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The absent photograph

October 21, 2016

Carl Bonde’s high school graduation picture, 1941.

Absent from the high school photographs on the wall in our dining room—the framed images of three teenage girls—is their brother, Carl Ralph Bonde, Jr.

When will I get tired of thinking about him.  Certainly long after you are tired of reading about him.  I guess I should write less about his absence and more about his presence in my mind, my imagination.  For one thing, he was really FUNNY.  You asked him where he was from and he was apt to tell you a minute-long soliloquy about the beautiful Flathead Valley and the Mission Mountains, the numerous lakes in the valley, such as Bitterroot Lake.

Carl was drafted into the Army in 1943, sent to England, then killed aboard a troopship by a U-Boat torpedo Christmas Eve, 1944.  He never had a chance.

Corinne was Carl’s oldest sister and also lived the longest of any of the girls, about 92 years altogether.  I didn’t start my quest to write about Carl until after Corinne died, unfortunately, because she would have been a great source about his early life.  Still, Corinne did tell some of her life, although to hear Corinne tell it, life started at high school and didn’t end until she retired as documents librarian from the Washington State Library in Olympia.  She lived about 25 years after she retired.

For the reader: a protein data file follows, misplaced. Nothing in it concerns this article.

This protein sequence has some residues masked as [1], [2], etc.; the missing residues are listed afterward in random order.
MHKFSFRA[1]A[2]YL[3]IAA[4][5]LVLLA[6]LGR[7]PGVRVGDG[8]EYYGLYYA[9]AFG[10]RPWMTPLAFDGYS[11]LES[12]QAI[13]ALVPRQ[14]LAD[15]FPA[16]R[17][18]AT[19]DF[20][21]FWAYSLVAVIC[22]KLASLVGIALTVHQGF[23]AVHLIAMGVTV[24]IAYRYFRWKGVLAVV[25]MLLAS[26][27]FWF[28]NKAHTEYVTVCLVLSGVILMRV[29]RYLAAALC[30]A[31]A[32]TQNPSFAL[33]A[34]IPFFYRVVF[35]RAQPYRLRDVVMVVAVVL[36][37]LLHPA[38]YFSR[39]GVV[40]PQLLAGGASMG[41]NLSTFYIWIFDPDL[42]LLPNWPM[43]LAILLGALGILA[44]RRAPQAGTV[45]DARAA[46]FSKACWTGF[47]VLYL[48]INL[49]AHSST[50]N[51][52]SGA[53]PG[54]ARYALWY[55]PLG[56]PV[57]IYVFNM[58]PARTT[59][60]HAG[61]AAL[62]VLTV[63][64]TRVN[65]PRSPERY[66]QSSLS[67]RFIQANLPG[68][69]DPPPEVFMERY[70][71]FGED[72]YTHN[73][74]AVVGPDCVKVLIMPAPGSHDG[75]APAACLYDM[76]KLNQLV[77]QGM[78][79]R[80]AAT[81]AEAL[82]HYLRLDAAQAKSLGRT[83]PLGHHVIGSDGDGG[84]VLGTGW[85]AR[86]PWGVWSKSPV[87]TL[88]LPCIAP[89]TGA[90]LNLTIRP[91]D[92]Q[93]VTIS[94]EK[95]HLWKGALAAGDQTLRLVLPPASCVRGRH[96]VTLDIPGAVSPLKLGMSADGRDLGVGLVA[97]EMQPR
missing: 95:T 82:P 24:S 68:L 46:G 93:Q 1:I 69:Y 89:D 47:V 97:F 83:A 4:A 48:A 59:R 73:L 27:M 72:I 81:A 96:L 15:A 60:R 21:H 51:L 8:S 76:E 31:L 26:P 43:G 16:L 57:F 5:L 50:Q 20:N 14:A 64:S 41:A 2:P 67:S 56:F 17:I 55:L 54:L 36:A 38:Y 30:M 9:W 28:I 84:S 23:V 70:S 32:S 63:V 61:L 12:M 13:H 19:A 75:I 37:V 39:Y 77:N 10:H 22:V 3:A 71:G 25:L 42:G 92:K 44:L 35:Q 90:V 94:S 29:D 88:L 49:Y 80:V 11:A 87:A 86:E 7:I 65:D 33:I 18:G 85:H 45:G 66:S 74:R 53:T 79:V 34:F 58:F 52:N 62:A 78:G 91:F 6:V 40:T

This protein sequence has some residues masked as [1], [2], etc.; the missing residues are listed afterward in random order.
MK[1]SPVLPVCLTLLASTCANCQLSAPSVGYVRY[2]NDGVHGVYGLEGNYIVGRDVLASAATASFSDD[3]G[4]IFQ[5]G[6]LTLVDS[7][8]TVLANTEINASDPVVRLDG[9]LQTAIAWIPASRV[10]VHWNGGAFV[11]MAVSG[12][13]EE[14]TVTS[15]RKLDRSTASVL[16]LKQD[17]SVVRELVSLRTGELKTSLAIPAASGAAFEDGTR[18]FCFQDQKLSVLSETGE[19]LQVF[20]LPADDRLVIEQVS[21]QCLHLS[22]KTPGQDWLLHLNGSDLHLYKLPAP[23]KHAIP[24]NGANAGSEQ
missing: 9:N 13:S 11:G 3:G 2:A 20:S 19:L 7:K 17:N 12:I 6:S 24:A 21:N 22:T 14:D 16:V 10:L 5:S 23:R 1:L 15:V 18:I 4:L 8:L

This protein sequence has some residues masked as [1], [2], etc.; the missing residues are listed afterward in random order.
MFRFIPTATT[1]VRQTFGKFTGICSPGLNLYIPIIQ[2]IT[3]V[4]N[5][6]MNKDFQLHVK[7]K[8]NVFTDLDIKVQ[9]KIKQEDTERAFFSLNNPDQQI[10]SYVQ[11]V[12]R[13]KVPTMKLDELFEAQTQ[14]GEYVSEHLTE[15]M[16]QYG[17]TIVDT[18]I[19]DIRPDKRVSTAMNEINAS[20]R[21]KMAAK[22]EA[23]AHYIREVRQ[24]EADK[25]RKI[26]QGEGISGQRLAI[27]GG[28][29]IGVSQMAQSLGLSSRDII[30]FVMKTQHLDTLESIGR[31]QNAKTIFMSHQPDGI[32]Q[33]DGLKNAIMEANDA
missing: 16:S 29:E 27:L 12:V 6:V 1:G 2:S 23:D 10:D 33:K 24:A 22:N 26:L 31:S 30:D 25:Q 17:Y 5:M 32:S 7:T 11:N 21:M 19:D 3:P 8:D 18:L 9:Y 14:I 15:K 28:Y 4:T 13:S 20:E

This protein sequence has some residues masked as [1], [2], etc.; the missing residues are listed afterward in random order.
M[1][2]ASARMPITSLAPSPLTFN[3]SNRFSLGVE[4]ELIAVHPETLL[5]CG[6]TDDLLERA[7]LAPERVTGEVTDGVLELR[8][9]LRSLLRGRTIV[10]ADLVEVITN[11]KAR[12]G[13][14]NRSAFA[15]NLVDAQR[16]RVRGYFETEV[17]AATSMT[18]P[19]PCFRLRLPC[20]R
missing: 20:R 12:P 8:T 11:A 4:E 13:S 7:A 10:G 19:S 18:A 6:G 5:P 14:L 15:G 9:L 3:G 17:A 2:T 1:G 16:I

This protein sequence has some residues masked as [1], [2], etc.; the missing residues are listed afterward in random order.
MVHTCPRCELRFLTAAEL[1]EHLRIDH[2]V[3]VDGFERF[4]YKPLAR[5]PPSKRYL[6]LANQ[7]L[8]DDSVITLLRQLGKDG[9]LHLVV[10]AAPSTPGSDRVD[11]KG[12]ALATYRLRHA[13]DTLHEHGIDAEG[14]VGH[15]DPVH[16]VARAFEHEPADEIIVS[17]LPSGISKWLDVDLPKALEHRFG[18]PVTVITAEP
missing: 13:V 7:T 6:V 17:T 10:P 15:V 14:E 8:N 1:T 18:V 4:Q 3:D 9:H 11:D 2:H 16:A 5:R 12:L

Also, Corinne clearly was a scamp and, although she couldn’t help telling some of her escapades, she tended to gloss over them, thus obliterating many fascinating stories.  For example, Corinne was married to a shady character named Gordon Smith, but the marriage was annulled.  I think her mother hit the ceiling when the two took off across Montana on a motorcycle.  This was back when motorcycles looked like souped up bicycles with motors and head lamps.

She was much older than Carl, so Carl may have observed his big sister with the wide-eyed fascination.  How much older?  Corinne was born in 1910, Carl was born in 1923.  Therefore, when Corinne was 18, Carl would have been five.  Old enough to know what was going on, but too young to know why.

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